Several pro-migrant organizations are supporting legal challenges to the UK government policy to send asylum seekers to Rwanda. They staged a protest against the policy outside parliament this week, calling for the policy to be abolished.
Activists staged a protest on top of a doubledecker bus near the Houses of Parliament in central London on Thursday (January 25). More than 100 charity organizations working with refugees, migrants and asylum seekers in Britain had called on people to demonstrate, hoping to persuade the government to, as they said, "scrap the cruel Rwanda plan."
The umbrella organization Together with Refugees shared videos and photos of the demonstration on Twitter, showing people with heart signs chanting "[the] Rwanda plan is cruel and wrong."
In December 2022, the UK's High Court ruled that the Rwanda plan was in fact legal, but gave the charities rights to appeal the process. No date has yet been given for a flight to Rwanda.
One of the charities challenging the government's plan, Care4Calais, released data on Thursday, gathered from a group of 213 people who are fighting their notices that they could be flown to Rwanda. The data, the organization argued, demonstrates that many of the people who may be sent to Rwanda should in fact be granted asylum in the UK and could be vulnerable in Rwanda.
'I felt like I was going to a grave'
"When I read the letter I received from the Home Office, I felt like I was going to a grave," stated a 34-year-old Ethiopian man called Haile* in a press release issued by Care4Calais and the umbrella organization Together with Refugees.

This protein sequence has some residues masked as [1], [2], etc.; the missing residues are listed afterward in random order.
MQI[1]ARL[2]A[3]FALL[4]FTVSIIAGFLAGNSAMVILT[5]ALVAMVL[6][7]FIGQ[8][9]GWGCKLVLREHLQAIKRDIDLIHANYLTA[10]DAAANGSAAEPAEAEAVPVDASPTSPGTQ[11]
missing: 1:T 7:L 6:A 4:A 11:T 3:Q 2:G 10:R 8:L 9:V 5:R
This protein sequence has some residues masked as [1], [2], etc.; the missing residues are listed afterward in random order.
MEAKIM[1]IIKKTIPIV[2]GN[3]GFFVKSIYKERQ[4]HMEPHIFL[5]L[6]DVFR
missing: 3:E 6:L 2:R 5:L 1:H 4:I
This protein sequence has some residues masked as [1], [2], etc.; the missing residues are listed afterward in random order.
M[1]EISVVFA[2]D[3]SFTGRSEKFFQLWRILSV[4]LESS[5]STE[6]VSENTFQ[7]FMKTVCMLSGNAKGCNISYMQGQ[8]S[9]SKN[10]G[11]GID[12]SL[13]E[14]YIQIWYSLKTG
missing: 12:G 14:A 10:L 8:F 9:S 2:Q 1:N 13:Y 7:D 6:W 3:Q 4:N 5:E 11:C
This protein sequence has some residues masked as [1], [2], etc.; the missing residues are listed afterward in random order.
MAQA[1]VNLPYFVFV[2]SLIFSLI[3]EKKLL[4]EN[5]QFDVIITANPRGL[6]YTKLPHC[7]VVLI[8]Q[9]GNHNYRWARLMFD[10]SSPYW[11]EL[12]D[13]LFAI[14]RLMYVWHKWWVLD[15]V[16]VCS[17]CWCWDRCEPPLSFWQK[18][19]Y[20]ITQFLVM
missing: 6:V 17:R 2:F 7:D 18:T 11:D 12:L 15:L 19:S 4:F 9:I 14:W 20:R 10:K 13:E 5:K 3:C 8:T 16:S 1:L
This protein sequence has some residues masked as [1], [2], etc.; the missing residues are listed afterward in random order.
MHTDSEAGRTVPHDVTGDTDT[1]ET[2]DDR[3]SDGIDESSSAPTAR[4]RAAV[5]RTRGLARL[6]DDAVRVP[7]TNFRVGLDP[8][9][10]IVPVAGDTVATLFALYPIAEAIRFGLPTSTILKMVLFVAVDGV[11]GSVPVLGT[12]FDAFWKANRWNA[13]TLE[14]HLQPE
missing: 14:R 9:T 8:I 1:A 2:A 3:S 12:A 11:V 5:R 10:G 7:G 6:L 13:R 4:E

According to Care4Calais, Haile was a victim of modern slavery in his home country, having been forced to load and unload military equipment for the last 20 years. They said he has experienced torture and is a survivor of a massacre in Aksum.
Haile says when the letter arrived, "I lost my mind for a while. I couldn’t believe it but it was true. It feels like the dead end of the road to life. In all other times, I am very reactive to adversaries, I never lose hope. But in this situation, I was frozen. Feels like the end of it all. The end of this thing called life," he stated in the press release.
'People have suffered the horrors of war, torture and human rights abuses'
Care4Calais believes that the UK’s Rwanda policy is "targeting victims of some of the worst things imaginable who are very likely to have viable asylum claims here in the UK.
They said that 72% of the asylum seekers they supported came from countries that have "very high asylum acceptance rates."
Among the 213 asylum seekers working with them to challenge their Rwanda notices are reportedly 42 from Sudan (20% of the total), closely followed by Iranians (39 or 18%), Syrians (27 or 13%), Eritrean (26 or 12%), Iraqis (21 or 10%), Afghans (19 or 9%) and Egyptians (7 or 3%).
Current Home Office figures demonstrate that 98% of asylum claims from Afghans, Syrians and Eritreans are accepted. For Sudanese people the acceptance rate for asylum claims stands at 87% and for Iranians at 82%.